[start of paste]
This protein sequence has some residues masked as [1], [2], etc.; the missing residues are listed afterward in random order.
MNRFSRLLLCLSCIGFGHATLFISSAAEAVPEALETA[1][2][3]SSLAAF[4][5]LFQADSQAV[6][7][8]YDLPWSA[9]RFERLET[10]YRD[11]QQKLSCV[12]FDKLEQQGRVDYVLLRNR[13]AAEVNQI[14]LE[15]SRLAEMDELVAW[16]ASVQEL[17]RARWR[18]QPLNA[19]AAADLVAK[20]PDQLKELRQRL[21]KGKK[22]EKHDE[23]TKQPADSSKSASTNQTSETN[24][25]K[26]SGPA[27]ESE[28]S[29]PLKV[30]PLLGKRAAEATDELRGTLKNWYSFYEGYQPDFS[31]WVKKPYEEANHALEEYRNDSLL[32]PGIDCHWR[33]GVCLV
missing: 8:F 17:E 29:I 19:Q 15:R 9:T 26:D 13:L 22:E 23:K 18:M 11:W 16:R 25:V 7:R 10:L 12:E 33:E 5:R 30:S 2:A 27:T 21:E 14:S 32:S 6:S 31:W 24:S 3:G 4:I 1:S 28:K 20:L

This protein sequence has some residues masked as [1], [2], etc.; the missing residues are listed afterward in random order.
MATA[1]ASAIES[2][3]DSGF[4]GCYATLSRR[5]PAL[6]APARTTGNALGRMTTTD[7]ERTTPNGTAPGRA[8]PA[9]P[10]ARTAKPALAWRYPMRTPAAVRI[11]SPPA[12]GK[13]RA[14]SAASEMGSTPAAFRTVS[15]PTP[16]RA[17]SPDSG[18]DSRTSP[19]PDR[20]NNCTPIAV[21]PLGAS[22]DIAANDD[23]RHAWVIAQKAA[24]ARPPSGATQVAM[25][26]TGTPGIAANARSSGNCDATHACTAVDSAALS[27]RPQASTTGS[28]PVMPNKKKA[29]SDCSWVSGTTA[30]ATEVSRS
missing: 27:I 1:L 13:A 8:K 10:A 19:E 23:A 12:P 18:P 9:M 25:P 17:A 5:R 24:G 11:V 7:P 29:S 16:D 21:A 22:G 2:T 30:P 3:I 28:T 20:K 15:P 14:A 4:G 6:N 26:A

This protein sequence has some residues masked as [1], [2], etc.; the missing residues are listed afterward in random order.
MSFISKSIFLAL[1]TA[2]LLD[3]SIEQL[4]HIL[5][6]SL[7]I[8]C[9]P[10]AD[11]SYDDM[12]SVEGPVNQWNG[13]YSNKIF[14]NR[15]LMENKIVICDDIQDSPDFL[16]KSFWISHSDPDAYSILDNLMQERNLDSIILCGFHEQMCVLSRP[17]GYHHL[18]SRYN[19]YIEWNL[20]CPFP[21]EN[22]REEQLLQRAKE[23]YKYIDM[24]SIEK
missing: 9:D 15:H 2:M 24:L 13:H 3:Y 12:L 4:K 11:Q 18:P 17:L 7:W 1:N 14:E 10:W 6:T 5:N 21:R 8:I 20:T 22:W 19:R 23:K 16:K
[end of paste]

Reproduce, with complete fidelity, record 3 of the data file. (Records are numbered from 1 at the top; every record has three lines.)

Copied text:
This protein sequence has some residues masked as [1], [2], etc.; the missing residues are listed afterward in random order.
MSFISKSIFLAL[1]TA[2]LLD[3]SIEQL[4]HIL[5][6]SL[7]I[8]C[9]P[10]AD[11]SYDDM[12]SVEGPVNQWNG[13]YSNKIF[14]NR[15]LMENKIVICDDIQDSPDFL[16]KSFWISHSDPDAYSILDNLMQERNLDSIILCGFHEQMCVLSRP[17]GYHHL[18]SRYN[19]YIEWNL[20]CPFP[21]EN[22]REEQLLQRAKE[23]YKYIDM[24]SIEK
missing: 9:D 15:H 2:M 24:L 13:H 3:Y 12:L 4:K 11:Q 18:P 17:L 7:W 1:N 14:E 10:W 6:T 5:N 21:R 8:I 20:T 22:W 19:R 23:K 16:K